NORTON, Ohio — The family of Emma Pfouts, the Norton cheerleader who fell critically ill after suffering an asthma attack at homecoming, has been through unimaginable heartache and pain since Emma was hospitalized more than three months ago on Oct. 19, 2019. Since then, her family has candidly shared every trial and tribulation relating to their daughter’s condition and progress.
Monday marked 100 days since Emma was admitted into the hospital. Her mother Christina Boyer Weigand shared an update on day 99 on Sunday about her daughter, the struggles her family has had to overcome and what’s next for the family.
Emma was at the homecoming dance when she started struggling to breathe. A police officer watched as Emma walked to her car to grab her asthma inhaler, but as she returned to the building, the officer noticed the teen was in serious trouble. She never made it back inside. Emma was placed in a medically-induced coma and soon after waking up began swallowing, yawning and moving.
For the first time in a long time, Weigand said she went home, a moment she described as “almost surreal.”
Because she stays at the hospital keeping a watchful eye on Emma, Weigand says the rest of her family have suffered in the situation.
“They all have to pick up the slack of what we did around the house and more which is a lot for them. They’re having to adjust to so many things, here at the hospital and at home, how could I not feel guilty for not being there for all of them knowing they need me,” she wrote on Facebook.
While Emma is making more progress one day at a time, her mother expressed the tough decision she and her family still have to make for Emma.
"From the beginning, we were told by professionals here, friends, & strangers who have experienced similar situations that the odds were stacked against us, that this type of thing leads to divorce & broken up families. Going through this for the past 99 days, I can see how that could happen. However, like Emma, we will defy those odds. We have a love for one another that has already gotten us through our worst moment and we survived together," Weigand wrote.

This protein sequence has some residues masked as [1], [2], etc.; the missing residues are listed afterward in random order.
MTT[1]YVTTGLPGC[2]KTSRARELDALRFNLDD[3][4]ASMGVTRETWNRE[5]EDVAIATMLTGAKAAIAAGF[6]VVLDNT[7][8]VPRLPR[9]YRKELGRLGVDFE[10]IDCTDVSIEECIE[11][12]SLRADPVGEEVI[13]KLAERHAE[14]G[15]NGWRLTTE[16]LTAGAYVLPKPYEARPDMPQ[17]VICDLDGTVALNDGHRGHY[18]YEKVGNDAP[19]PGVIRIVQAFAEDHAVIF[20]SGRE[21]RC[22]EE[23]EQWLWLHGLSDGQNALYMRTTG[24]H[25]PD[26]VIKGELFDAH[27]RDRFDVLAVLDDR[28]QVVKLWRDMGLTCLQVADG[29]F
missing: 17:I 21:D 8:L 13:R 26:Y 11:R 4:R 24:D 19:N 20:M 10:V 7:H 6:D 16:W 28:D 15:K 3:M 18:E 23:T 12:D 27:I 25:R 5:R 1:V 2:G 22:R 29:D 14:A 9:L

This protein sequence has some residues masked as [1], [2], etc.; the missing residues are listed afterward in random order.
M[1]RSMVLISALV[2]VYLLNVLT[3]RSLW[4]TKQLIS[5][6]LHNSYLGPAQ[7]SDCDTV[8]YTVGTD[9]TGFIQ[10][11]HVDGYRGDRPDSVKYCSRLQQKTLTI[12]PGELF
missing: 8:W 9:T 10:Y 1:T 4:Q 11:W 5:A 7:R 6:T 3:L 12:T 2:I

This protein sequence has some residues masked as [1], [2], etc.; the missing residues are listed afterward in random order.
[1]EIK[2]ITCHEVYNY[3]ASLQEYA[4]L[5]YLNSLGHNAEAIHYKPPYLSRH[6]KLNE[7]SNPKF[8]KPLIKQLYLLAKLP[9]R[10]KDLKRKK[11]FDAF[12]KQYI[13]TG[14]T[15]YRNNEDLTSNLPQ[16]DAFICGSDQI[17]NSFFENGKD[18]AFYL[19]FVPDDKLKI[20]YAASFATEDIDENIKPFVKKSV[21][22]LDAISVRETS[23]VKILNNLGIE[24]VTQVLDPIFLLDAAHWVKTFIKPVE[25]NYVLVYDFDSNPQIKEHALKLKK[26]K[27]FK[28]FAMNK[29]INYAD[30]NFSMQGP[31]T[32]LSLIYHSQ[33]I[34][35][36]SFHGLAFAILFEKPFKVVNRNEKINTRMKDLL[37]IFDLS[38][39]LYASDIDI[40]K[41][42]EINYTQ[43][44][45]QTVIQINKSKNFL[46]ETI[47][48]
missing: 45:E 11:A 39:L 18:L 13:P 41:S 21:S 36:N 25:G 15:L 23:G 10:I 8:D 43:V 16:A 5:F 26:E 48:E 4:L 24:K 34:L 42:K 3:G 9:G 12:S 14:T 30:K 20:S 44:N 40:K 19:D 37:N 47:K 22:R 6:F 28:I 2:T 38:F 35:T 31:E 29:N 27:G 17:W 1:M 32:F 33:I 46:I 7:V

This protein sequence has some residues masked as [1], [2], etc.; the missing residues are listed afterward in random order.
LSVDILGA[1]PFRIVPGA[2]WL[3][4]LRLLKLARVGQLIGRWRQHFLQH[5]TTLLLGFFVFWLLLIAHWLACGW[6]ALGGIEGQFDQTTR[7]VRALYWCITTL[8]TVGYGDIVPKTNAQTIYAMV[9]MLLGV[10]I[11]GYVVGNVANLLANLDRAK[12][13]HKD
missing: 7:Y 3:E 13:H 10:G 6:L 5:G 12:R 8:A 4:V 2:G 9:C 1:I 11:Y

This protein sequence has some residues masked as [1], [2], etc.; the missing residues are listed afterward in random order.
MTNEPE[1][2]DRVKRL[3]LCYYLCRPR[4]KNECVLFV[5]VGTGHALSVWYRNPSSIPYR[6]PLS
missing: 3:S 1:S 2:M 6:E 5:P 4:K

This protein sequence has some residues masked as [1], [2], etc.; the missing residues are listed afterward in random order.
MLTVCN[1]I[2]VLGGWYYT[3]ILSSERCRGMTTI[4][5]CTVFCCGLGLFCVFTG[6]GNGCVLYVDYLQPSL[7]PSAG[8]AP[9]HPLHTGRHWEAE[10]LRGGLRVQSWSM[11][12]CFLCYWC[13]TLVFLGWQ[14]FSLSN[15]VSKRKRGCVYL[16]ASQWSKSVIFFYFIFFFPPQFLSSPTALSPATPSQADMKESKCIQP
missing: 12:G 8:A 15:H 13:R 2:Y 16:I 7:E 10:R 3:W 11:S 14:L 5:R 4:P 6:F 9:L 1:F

Earlier this month, Emma’s mother said her daughter made “significant progress” since Christmas Day, which included voluntary movements such as moving her legs and opening and closing her eyes on command.
Jump ahead to a week later on Jan. 14, her family spoke to News 5 media partner at the Akron Beacon Journal that she had her personality back, smiling, laughing and shrugging. A recent MRI showed her brain was healing. Remarkably, she was starting to communicate by mouthing words.
Last week, her mother said Emma completed all her therapies, which included hitting the ball. Her therapist said she was able to work out her toning which made her flexibility almost normal.
It was a month filled with many tests and questions as Emma's leg that had issues with swelling underwent surgery for osteomyelitis and abscesses.
On Christmas Day, a time usually surrounded by friends and family at home, was a holiday spent near the bedside of Emma.
After three weeks in medically-induced coma, Emma began swallowing, moving her eyes and moving her hand.
Of her daughter’s progress at the time, Weigand said, “Oh, it’s incredible. I mean, we’re very emotional and we just, just to see anything, I mean, I hadn’t seen her move in three weeks, so just to see her move was amazing.”